Today’s students, employees, and citizens need to be able to strive in diverse contexts, regardless of their disciplines. Participants in virtual exchange develop the transversal skills required for economic and civil participation in the 21st century, namely cross-cultural competencies, digital literacies, and curiosity about experiences and understandings distinct from their own. 

Virtual Exchange or Virtual training?

Methodological principles

Virtual exchange
Virtual training
Designed around
process content
Learning is
implicit explicit
Learner is
leading in process central in design
Method of instruction
facilitated instructed
Interaction between learners
is the core of the learning is supportive to the learning
Emphasis on
Contemporary themes Timeless themes and skills
Interaction is
mostly synchronous synchronous & asynchronous
Connection is made to
people content
deepen the learning process check the learning process
Learning outcomes are
flexible to each participant identical for each participant


A virtual exchange

A designed interactive process in which the learner is leading. Learners interact synchronously under the guidance of facilitators to engage on contemporary themes. Through the interactive process learners implicitly develop various skills. However, to which extent they develop those skills is flexible and dependent on their own needs and previous experiences. Participant’s curiosity might be triggered and stimulated, their self-esteem can be enhanced, their previously held beliefs and viewpoints may be challenged and their listening skills might improve. The assignments learners engage in are solely designed to deepen the learning process. Submitting assignments is sufficient to pass the course as meta-analysis on learning outcomes for all participants together show us that the overall learning outcomes are being met at a certain level of participation and assignments submission.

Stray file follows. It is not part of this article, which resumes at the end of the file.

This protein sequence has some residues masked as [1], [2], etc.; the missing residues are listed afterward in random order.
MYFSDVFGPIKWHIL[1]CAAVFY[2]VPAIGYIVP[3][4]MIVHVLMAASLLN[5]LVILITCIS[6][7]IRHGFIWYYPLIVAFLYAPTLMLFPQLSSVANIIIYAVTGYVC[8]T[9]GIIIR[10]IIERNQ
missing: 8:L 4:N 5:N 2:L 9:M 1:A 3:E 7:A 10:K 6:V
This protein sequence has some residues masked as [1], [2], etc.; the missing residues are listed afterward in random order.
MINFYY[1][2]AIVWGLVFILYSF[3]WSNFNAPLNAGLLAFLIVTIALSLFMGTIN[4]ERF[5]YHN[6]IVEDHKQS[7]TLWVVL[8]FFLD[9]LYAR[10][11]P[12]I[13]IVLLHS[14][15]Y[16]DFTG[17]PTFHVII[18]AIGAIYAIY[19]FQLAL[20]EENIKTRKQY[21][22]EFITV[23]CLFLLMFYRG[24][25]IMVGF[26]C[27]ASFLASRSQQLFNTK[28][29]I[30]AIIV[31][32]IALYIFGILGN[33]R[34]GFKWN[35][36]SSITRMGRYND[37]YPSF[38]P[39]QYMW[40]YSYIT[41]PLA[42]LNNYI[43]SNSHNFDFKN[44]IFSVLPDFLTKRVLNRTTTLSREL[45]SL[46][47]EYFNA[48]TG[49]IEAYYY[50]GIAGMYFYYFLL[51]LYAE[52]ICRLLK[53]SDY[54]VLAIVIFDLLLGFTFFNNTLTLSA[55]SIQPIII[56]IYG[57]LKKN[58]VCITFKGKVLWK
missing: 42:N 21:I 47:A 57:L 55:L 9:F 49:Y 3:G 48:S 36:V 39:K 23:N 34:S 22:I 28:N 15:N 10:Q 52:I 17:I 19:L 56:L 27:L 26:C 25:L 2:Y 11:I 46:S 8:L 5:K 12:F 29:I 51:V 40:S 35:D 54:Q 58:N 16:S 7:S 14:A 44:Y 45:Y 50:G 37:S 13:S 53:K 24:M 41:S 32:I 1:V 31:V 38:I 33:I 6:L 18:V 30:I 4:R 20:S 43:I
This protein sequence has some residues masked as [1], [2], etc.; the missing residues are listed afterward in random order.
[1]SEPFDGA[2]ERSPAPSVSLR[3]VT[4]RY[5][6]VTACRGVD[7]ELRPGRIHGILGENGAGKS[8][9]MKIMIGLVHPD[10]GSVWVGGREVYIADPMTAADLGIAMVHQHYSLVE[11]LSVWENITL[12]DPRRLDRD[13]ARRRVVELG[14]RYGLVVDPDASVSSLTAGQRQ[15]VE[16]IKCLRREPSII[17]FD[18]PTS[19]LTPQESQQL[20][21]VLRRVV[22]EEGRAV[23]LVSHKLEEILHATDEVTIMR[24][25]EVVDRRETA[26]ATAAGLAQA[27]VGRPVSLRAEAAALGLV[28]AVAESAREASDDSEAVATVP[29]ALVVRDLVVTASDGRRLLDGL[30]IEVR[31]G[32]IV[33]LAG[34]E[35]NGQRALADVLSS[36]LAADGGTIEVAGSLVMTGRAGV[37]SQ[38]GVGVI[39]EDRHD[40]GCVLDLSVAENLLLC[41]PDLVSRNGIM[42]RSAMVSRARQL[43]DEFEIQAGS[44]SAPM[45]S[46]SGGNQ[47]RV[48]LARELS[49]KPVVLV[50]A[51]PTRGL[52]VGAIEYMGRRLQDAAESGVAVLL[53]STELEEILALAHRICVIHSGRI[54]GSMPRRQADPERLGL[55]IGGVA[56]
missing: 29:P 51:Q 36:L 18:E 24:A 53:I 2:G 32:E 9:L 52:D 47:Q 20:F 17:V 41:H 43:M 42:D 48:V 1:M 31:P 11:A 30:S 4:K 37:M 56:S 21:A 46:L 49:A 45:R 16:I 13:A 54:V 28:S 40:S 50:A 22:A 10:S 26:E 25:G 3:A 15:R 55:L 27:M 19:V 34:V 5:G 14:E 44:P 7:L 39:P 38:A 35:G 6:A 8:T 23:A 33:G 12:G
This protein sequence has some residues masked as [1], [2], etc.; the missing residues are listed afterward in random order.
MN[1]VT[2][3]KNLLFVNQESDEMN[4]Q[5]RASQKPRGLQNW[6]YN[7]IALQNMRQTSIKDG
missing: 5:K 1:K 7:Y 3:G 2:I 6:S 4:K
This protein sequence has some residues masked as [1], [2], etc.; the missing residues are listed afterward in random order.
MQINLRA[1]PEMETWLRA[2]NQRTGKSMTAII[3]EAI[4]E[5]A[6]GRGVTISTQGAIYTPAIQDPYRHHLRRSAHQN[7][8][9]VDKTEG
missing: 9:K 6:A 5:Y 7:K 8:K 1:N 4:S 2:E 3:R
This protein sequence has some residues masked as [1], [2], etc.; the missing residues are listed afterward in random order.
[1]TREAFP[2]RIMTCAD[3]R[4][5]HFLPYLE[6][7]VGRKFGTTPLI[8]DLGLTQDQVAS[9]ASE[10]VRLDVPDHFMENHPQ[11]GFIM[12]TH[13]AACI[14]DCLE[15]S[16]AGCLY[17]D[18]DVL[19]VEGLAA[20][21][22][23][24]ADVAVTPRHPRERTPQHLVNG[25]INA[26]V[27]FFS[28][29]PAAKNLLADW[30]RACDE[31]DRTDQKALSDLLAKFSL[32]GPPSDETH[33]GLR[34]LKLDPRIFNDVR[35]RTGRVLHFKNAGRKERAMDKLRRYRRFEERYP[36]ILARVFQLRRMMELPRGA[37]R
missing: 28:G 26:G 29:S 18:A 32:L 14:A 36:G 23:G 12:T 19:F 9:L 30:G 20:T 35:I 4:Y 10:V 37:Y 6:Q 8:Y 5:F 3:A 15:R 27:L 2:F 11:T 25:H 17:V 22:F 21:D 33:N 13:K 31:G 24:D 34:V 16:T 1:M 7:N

A virtual training

Is designed around specific content or skills. Learning outcomes are explicit and equal to all participants. Learners are instructed, and engage in the training through readings and video-materials and interact with peers or instructors both synchronous and asynchronous to support their comprehension of the content. Assignments are used to control for this comprehension and can be failed after submission. Trained skills and taught content are timeless and do not necessarily have a link to contemporary issues. 


Learning objectives

Typically, through virtual exchanges learners develop what is referred to in literature as soft skills, transversal skills or 21st Century skills. Such skills include curiosity, self-esteem, tolerance to ambiguity, serenity, resilience, critical thinking, listening skills, or cross-cultural competences. Through virtual trainings, participants typically develop more concrete or ‘hard’ skills, like digital competences, foreign language skills or media-literacy. This also clarifies the difference in learning outcome measurement. It is at least unethical but arguably impossible, to fail a participant on a low level of self-esteem or by not being curious enough. It is possible to measure someone’s ability to use online tools, such as Google sheets or to measure a certain language proficiency or the ability to distinguish between real and fake news. The above is not exclusive, but illustrative to a typical learning outcome for each model. 

Codifying Values and Enabling Scale

Our code of conduct lays out what we believe the path to success is, how to know if we’ve arrived, and the rules of the road along the way. It is an essential map that has had both process value, i.e. benefits that come from the act of developing it, and output value, where the code itself can be used in training, quality control, harmonization, and community building. 

In short, we want to share it because we believe that a collaboratively developed facilitators code of conduct has value both as an internal guideline, for us and as a template for others, and an external statement of professional values and commitments as Virtual Exchange practitioners.  

We invite you to view our code of conduct here > 

This code of conduct represents our commitment to the professional standards and ethics that guide our involvement in the implementation of virtual exchanges. In recognition of the importance of our commitment to constructive exchange, and in accepting a personal obligation to our profession, its members and the communities we serve, we use it to commit ourselves to the highest ethical and professional conduct.

Finally, as Virtual Exchange networks continue to increase in number and scale, we think this is relevant for everyone doing Virtual Exchange programming. Whether you are designing an exchange for 20 participants or 2000, codifying and institutionalizing standards will enable integrity, alignment, and trust. 

 How could you use one in your organization? What would you include in your code of conduct?